She’s got a ticket to bride

Bridal train: Karen-Jane and Les Pihama with Transperth transit officers Bryan Seymour and David Webster.
Bridal train: Karen-Jane and Les Pihama with Transperth transit officers Bryan Seymour and David Webster.

The pair got hitched on a train bound for Perth on Saturday, January 11, with 40 guests and unsuspecting passengers who became impromptu guests for the day filling one carriage.

It was the first time a Transperth train had been used as a wedding venue.

Transit officers also watched on when Les, Karen-Jane’s son Declan (11) and invited guests boarded the train at Currambine to travel one stop to Joondalup, where Karen-Jane and her daughters Miranda (7), Tennille (13) and Paige (17) got on the train and literally walked down the aisle.

The pair then tied the knot before alighting at Warwick to go to the nearby reception venue Church of Jesus Christ of Latter Day Saints.

Karen-Jane chose the unusual ceremony location for its symbolism of her battle with mental illness.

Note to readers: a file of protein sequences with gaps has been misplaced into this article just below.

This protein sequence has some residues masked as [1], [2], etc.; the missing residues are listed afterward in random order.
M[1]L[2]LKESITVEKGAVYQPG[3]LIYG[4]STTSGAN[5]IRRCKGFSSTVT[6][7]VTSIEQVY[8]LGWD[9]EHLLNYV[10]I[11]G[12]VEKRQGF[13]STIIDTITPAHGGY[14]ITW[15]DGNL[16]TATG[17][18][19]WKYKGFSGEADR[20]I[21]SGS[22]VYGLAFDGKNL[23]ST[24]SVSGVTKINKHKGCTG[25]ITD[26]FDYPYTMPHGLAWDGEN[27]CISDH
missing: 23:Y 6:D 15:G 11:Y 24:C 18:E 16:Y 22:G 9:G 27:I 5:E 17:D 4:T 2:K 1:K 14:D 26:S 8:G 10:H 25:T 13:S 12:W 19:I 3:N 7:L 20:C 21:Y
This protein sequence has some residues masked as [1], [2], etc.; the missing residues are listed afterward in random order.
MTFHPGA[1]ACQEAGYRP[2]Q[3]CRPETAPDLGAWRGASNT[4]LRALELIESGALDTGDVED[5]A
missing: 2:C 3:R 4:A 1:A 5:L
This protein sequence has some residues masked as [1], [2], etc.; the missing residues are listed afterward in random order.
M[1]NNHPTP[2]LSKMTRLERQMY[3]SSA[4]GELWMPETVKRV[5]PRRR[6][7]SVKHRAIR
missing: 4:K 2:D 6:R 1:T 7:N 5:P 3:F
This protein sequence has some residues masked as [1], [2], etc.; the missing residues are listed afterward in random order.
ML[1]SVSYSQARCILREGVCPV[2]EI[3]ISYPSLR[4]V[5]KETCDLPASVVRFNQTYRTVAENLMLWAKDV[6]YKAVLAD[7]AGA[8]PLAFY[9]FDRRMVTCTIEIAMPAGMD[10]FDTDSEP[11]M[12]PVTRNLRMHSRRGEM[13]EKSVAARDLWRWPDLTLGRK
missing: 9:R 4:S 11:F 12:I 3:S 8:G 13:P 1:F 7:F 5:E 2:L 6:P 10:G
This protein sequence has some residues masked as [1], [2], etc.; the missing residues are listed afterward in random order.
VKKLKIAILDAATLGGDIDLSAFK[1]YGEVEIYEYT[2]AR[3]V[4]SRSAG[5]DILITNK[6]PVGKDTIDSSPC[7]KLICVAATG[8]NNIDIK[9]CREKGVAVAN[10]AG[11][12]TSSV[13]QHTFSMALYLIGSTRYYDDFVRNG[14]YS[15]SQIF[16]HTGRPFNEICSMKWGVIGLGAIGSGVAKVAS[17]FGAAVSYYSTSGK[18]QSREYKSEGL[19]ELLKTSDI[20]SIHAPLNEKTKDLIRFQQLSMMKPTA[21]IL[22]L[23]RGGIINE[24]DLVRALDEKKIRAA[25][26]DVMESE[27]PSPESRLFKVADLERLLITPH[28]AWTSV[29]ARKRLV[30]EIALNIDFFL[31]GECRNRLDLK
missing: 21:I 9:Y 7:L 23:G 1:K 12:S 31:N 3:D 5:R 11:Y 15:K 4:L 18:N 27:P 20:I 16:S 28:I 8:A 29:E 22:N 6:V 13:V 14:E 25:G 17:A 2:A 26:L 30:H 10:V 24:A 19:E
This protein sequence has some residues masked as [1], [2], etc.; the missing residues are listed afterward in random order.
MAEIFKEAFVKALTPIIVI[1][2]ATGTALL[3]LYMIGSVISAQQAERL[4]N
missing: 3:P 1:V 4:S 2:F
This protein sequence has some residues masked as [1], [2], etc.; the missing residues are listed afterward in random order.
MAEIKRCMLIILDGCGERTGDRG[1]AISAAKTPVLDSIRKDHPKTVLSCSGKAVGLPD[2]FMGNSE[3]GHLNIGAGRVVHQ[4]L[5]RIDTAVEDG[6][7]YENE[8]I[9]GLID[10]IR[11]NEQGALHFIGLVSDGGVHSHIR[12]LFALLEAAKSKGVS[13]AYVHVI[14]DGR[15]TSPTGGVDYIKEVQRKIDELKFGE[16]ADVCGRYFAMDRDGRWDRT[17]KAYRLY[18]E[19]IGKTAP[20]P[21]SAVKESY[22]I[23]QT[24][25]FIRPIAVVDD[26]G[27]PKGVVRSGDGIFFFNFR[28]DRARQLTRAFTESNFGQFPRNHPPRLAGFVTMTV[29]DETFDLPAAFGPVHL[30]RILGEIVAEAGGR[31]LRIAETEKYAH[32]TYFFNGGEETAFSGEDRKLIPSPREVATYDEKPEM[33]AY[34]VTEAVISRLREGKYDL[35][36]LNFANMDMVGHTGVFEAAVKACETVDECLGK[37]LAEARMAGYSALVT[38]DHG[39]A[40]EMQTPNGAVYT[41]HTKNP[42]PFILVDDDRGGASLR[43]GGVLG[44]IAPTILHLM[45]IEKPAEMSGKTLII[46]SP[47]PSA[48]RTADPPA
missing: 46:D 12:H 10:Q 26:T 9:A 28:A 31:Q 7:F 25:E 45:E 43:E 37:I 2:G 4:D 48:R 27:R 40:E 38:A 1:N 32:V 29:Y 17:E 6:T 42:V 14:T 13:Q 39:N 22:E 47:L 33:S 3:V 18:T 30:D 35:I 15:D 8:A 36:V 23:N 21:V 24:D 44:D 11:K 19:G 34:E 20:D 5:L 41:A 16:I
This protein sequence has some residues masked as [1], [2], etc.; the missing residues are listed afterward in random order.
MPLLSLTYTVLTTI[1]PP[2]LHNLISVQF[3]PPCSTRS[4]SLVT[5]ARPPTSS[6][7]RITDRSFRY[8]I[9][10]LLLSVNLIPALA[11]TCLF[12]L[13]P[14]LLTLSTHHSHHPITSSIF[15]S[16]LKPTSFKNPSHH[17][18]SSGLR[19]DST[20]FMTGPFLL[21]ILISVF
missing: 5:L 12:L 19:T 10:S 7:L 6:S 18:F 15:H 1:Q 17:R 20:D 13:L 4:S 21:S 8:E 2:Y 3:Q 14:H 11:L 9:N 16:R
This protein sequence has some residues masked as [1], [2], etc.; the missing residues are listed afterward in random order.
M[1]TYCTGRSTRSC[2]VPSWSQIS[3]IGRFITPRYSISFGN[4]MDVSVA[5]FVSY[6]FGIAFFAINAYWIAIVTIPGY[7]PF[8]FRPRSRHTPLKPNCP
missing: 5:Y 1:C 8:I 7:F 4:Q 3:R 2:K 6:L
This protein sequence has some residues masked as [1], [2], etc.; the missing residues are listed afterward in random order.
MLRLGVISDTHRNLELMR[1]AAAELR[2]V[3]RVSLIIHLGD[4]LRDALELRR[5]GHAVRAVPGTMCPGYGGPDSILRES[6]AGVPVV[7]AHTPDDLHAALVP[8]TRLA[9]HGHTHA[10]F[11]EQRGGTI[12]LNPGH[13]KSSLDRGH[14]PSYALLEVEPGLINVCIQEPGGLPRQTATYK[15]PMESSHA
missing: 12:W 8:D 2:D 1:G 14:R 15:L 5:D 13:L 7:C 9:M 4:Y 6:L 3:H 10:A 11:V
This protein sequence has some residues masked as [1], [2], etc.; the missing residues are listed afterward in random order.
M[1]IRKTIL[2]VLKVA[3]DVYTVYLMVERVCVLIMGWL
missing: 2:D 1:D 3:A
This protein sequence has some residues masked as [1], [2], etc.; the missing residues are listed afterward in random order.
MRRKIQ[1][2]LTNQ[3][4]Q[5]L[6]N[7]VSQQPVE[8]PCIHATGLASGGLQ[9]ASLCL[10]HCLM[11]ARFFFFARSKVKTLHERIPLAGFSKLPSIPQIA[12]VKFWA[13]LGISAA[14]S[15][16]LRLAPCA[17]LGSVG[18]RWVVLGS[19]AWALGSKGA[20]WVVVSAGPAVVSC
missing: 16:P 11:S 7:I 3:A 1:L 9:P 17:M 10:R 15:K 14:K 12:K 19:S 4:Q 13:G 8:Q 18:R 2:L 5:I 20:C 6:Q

‘I had been bullied at work which led to a mental illness, a part of which saw me develop social anxiety and agoraphobia,’ she said.

‘Part of my therapy was gradual exposure, where with support from my partner, mum or carer I would catch a train one stop, then two and three.

‘Last November I managed to make a trip from Joondalup to the city all by myself. It sounds pretty normal but when you suffer from a mental illness, it is a big achievement.’

Karen-Jane said Transperth staff were always helpful when she encountered difficulties relearning how to catch public transport.

‘So having the wedding on the train was one of the first ideas I had,’ she said.

‘Les has been right beside me helping me with my mental illness so he realised how important catching the train has been to getting my independence back.’

Karen-Jane said the wedding also gave her a chance to speak out about mental illness.

‘I like to tell people about it because it will help get rid of the stigma of mental illness, which can happen to anyone whatever their age, gender or socio-economic background,’ she said.

And for anyone else thinking of using a train as a ceremony location, Karen-Jane said it was easy to organise.

‘All I did was email the customer relations at Transperth and we organised it from there,’ she said.

‘It was really good to have strangers on the train, seeing the looks on their faces and knowing that we have put a smile on their face.’

The newlyweds are testing out public transport on the east coast of Australia on their honeymoon in Sydney.

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